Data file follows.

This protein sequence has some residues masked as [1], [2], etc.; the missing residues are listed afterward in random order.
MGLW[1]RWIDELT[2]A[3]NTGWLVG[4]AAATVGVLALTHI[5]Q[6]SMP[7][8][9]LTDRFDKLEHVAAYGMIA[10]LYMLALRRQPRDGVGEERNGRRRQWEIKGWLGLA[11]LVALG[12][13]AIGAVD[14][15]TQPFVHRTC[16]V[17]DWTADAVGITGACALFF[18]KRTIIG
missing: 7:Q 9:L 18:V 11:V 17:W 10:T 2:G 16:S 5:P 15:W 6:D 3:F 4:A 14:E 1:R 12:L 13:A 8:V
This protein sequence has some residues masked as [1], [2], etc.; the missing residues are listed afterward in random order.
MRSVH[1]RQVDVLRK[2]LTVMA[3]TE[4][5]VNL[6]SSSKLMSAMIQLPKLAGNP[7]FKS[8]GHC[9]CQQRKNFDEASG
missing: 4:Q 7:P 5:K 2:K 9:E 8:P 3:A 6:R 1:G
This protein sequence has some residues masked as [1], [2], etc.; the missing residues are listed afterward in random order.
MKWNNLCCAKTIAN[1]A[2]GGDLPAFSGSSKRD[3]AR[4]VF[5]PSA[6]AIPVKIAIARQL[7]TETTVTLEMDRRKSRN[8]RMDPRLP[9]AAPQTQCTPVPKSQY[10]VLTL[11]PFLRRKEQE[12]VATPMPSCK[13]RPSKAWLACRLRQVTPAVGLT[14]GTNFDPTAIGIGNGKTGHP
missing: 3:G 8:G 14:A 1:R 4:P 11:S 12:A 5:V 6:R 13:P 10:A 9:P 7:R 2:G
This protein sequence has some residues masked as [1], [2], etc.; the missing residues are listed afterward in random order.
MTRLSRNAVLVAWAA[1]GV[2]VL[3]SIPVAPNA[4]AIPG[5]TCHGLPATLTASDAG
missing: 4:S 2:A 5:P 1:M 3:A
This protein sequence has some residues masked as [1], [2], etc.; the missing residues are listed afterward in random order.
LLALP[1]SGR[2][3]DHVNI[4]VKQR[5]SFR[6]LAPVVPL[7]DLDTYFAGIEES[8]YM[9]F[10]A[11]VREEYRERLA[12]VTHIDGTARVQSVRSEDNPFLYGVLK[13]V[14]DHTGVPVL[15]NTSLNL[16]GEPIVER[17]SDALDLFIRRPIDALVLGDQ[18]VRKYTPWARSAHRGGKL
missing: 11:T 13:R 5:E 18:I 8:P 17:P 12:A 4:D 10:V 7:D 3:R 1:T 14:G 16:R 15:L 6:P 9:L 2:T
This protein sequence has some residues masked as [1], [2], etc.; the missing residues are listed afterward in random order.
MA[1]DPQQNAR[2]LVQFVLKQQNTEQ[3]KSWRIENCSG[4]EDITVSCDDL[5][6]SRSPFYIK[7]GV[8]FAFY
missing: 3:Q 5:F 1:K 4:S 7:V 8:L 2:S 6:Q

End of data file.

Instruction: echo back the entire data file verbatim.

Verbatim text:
This protein sequence has some residues masked as [1], [2], etc.; the missing residues are listed afterward in random order.
MGLW[1]RWIDELT[2]A[3]NTGWLVG[4]AAATVGVLALTHI[5]Q[6]SMP[7][8][9]LTDRFDKLEHVAAYGMIA[10]LYMLALRRQPRDGVGEERNGRRRQWEIKGWLGLA[11]LVALG[12][13]AIGAVD[14][15]TQPFVHRTC[16]V[17]DWTADAVGITGACALFF[18]KRTIIG
missing: 7:Q 9:L 18:V 11:V 17:W 10:T 2:G 16:S 5:P 15:W 6:D 3:F 4:A 14:E 1:R 12:L 13:A 8:V
This protein sequence has some residues masked as [1], [2], etc.; the missing residues are listed afterward in random order.
MRSVH[1]RQVDVLRK[2]LTVMA[3]TE[4][5]VNL[6]SSSKLMSAMIQLPKLAGNP[7]FKS[8]GHC[9]CQQRKNFDEASG
missing: 4:Q 7:P 5:K 2:K 9:E 8:P 3:A 6:R 1:G
This protein sequence has some residues masked as [1], [2], etc.; the missing residues are listed afterward in random order.
MKWNNLCCAKTIAN[1]A[2]GGDLPAFSGSSKRD[3]AR[4]VF[5]PSA[6]AIPVKIAIARQL[7]TETTVTLEMDRRKSRN[8]RMDPRLP[9]AAPQTQCTPVPKSQY[10]VLTL[11]PFLRRKEQE[12]VATPMPSCK[13]RPSKAWLACRLRQVTPAVGLT[14]GTNFDPTAIGIGNGKTGHP
missing: 3:G 8:G 14:A 1:R 4:P 11:S 12:A 5:V 6:R 13:P 10:A 9:P 7:R 2:G
This protein sequence has some residues masked as [1], [2], etc.; the missing residues are listed afterward in random order.
MTRLSRNAVLVAWAA[1]GV[2]VL[3]SIPVAPNA[4]AIPG[5]TCHGLPATLTASDAG
missing: 4:S 2:A 5:P 1:M 3:A
This protein sequence has some residues masked as [1], [2], etc.; the missing residues are listed afterward in random order.
LLALP[1]SGR[2][3]DHVNI[4]VKQR[5]SFR[6]LAPVVPL[7]DLDTYFAGIEES[8]YM[9]F[10]A[11]VREEYRERLA[12]VTHIDGTARVQSVRSEDNPFLYGVLK[13]V[14]DHTGVPVL[15]NTSLNL[16]GEPIVER[17]SDALDLFIRRPIDALVLGDQ[18]VRKYTPWARSAHRGGKL
missing: 11:T 13:R 5:E 18:I 8:P 17:P 12:A 4:D 10:V 7:D 3:R 1:T 14:G 16:R 15:L 6:P 9:L 2:T
This protein sequence has some residues masked as [1], [2], etc.; the missing residues are listed afterward in random order.
MA[1]DPQQNAR[2]LVQFVLKQQNTEQ[3]KSWRIENCSG[4]EDITVSCDDL[5][6]SRSPFYIK[7]GV[8]FAFY
missing: 3:Q 5:F 1:K 4:S 7:V 8:L 2:S 6:Q